In the wild soft summer darkness 
How many and many a night we two together 
Sat in the park and watched the Hudson 
Wearing her lights like golden spangles 
Glinting on black satin. 
The rail along the curving pathway 
Was low in a happy place to let us cross, 
And down the hill a tree that dripped with bloom 
Sheltered us, 
While your kisses and the flowers, 
Falling, falling, 
Tangled in my hair.... 

The frail white stars moved slowly over the sky. 

And now, far off 
In the fragrant darkness 
The tree is tremulous again with bloom 
For June comes back. 

To-night what girl 
Dreamily before her mirror shakes from her hair 
This year's blossoms, clinging to its coils?

This poem is in the public domain.

To Oscar Wilde

There was the summer. There 
     Warm hours of leaf-lipped song, 
     And dripping amber sweat. 
     O sweet to see 
The great trees condescend to cast a pearl 
Down to the myrtles; and the proud leaves curl 
     In ecstasy 

Fruit of a quest, despair. 
Smart of a sullen wrong. 
Where may they hide them yet? 
     One hour, yet one, 
To find the mossgod lurking in his nest, 
To see the naiads' floating hair, caressed 
     By fragrant sun- 

Beams. Softly lulled the eves 
The song-tired birds to sleep, 
That other things might tell 
     Their secrecies. 
The beetle humming neath the fallen leaves 
Deep in what hollow do the stern gods keep 
Their bitter silence? By what listening well 
     Where holy trees, 

Song-set, unfurl eternally the sheen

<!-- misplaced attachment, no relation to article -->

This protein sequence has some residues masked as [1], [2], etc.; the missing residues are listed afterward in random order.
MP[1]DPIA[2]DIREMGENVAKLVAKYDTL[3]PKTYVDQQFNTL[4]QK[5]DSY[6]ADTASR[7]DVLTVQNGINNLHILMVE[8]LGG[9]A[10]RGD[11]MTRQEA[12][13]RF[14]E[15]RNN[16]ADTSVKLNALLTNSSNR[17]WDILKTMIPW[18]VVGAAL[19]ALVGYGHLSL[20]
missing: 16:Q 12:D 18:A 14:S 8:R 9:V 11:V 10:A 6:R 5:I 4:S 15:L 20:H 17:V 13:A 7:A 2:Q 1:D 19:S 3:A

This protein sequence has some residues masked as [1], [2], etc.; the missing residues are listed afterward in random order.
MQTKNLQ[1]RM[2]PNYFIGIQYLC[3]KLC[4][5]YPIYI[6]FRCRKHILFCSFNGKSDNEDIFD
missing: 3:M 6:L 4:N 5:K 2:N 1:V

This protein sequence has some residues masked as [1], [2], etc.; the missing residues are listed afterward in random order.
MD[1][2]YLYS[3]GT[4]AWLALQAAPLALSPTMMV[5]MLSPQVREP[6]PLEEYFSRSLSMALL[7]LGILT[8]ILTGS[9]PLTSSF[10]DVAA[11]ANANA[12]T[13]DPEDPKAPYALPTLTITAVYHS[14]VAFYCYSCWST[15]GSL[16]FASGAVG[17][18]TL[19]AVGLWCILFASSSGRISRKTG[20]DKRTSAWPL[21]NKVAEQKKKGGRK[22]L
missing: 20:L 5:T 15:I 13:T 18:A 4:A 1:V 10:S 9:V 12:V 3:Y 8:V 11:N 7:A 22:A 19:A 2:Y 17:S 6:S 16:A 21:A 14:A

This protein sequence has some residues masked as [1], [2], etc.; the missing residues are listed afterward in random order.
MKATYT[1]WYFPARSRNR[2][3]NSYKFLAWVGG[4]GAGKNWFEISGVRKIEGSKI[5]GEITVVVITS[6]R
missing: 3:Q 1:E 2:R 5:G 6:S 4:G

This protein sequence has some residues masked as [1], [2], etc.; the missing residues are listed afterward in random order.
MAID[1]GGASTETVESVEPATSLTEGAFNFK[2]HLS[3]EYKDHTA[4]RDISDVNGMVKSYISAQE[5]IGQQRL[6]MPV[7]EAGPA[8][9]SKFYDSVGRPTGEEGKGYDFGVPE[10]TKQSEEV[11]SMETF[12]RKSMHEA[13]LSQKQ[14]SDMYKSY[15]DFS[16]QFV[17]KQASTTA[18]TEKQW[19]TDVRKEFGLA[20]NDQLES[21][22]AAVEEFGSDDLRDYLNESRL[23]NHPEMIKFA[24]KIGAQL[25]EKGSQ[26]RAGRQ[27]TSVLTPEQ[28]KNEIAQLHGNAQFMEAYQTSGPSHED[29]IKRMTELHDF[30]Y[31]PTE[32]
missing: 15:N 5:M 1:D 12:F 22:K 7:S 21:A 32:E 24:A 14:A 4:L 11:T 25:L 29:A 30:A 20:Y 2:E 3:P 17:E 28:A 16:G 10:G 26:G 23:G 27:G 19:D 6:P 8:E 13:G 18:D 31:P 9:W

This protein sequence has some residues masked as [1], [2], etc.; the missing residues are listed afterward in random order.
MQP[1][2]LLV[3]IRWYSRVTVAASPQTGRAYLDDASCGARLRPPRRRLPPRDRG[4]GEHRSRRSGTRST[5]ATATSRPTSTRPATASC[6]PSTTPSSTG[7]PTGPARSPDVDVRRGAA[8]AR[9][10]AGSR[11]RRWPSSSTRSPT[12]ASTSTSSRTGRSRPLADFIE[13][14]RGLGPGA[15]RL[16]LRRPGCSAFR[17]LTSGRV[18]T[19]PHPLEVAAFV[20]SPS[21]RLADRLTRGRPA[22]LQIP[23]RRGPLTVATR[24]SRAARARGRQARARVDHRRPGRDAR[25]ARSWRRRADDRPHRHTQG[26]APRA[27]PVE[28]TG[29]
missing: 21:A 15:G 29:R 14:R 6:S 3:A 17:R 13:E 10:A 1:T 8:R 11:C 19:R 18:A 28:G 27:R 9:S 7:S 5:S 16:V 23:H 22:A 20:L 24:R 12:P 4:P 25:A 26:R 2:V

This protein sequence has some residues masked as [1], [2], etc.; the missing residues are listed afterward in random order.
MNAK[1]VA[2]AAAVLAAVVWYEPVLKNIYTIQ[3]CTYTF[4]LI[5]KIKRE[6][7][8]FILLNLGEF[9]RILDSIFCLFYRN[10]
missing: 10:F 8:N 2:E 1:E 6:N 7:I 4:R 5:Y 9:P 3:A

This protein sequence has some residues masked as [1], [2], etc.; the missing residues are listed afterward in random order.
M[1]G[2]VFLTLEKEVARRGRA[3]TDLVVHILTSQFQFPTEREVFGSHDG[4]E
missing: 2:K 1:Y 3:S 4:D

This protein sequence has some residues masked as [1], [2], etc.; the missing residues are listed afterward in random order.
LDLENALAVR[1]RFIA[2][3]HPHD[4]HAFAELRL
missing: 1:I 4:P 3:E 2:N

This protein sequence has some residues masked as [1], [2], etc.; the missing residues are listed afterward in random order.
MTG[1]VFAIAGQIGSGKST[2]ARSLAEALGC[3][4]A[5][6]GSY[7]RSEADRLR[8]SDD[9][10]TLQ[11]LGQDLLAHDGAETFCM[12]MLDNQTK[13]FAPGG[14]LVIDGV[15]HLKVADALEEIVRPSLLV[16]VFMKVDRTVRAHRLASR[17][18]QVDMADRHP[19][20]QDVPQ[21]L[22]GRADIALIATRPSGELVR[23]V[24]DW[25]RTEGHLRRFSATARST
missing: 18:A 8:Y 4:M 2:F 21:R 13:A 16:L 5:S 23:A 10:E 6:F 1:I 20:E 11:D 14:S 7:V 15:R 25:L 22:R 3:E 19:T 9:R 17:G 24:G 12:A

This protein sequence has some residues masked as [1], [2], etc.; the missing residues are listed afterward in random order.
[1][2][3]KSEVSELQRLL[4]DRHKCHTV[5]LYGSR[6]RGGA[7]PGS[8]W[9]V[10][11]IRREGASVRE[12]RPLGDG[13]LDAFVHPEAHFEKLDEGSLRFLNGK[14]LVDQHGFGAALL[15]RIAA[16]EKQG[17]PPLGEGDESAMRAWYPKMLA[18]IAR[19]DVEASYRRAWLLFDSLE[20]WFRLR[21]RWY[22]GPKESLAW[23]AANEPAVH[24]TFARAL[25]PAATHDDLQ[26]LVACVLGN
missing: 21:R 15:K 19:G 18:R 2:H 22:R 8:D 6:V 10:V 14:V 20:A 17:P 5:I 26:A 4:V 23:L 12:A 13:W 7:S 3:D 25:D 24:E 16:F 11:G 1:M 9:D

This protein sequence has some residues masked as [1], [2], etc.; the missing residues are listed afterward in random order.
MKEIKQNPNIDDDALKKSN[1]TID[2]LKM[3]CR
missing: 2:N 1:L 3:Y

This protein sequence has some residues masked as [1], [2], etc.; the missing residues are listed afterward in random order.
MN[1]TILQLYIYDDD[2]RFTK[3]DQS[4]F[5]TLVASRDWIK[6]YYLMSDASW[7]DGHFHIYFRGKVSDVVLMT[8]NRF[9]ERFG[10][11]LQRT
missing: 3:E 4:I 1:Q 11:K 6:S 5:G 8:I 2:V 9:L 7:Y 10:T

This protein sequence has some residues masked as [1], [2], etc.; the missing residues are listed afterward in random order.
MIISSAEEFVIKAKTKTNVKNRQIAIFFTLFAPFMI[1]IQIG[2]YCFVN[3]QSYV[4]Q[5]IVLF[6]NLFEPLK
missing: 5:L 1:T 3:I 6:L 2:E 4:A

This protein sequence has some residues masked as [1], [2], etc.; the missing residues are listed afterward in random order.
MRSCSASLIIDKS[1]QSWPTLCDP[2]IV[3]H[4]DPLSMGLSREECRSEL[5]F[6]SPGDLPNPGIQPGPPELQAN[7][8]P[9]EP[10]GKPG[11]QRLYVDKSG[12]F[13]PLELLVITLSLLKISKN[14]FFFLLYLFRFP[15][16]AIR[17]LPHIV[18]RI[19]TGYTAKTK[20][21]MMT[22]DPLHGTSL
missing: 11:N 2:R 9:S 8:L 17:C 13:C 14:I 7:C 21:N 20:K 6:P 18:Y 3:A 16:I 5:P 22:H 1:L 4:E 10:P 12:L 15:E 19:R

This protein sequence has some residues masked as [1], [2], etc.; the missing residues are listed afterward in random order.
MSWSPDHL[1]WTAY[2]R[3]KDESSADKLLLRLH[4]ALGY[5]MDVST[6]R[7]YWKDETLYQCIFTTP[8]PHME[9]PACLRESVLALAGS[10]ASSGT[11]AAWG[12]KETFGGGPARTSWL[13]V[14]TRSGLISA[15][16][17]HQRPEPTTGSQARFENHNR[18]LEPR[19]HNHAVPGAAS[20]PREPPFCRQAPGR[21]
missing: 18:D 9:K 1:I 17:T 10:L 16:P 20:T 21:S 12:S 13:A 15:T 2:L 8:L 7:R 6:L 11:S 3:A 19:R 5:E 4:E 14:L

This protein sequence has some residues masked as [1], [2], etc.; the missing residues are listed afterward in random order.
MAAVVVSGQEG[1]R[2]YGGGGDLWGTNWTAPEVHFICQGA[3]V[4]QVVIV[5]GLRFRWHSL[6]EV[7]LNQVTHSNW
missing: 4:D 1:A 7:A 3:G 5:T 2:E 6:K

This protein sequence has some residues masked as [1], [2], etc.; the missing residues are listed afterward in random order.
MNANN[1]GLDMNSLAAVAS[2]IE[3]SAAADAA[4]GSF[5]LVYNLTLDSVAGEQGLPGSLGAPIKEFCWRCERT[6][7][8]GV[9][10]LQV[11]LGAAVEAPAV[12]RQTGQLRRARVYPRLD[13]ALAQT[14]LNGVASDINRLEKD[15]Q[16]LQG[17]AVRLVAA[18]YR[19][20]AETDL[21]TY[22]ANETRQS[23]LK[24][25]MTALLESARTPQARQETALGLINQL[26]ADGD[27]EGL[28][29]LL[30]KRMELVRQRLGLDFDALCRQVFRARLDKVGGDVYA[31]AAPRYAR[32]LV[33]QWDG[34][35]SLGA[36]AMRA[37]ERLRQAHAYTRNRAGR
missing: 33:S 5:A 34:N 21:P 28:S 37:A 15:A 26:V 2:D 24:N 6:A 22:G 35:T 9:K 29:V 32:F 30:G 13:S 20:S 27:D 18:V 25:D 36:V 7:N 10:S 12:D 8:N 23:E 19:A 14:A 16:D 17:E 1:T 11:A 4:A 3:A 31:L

Of restless green?

This poem is in the public domain.

Wanderer moon
smiling a
faintly ironical smile
at this
brilliant, dew-moistened
summer morning,—
a detached
sleepily indifferent
smile, a
wanderer’s smile,—
if I should
buy a shirt
your color and
put on a necktie
where would they carry me?

This poem is in the public domain.

          after Robert Richardson

Warm summer sun,
    Shine kindly here,
Warm southern wind,
    Blow softly here.
Green sod above,
    Lie light, lie light.
Good night, dear heart,
    Good night, good night.

This poem is in the public domain.

In the grey summer garden I shall find you   
With day-break and the morning hills behind you.   
There will be rain-wet roses; stir of wings;   
And down the wood a thrush that wakes and sings.   
Not from the past you'll come, but from that deep
Where beauty murmurs to the soul asleep:   
And I shall know the sense of life re-born   
From dreams into the mystery of morn   
Where gloom and brightness meet. And standing there   
Till that calm song is done, at last we'll share
The league-spread, quiring symphonies that are   
Joy in the world, and peace, and dawn’s one star.

This poem is in the public domain.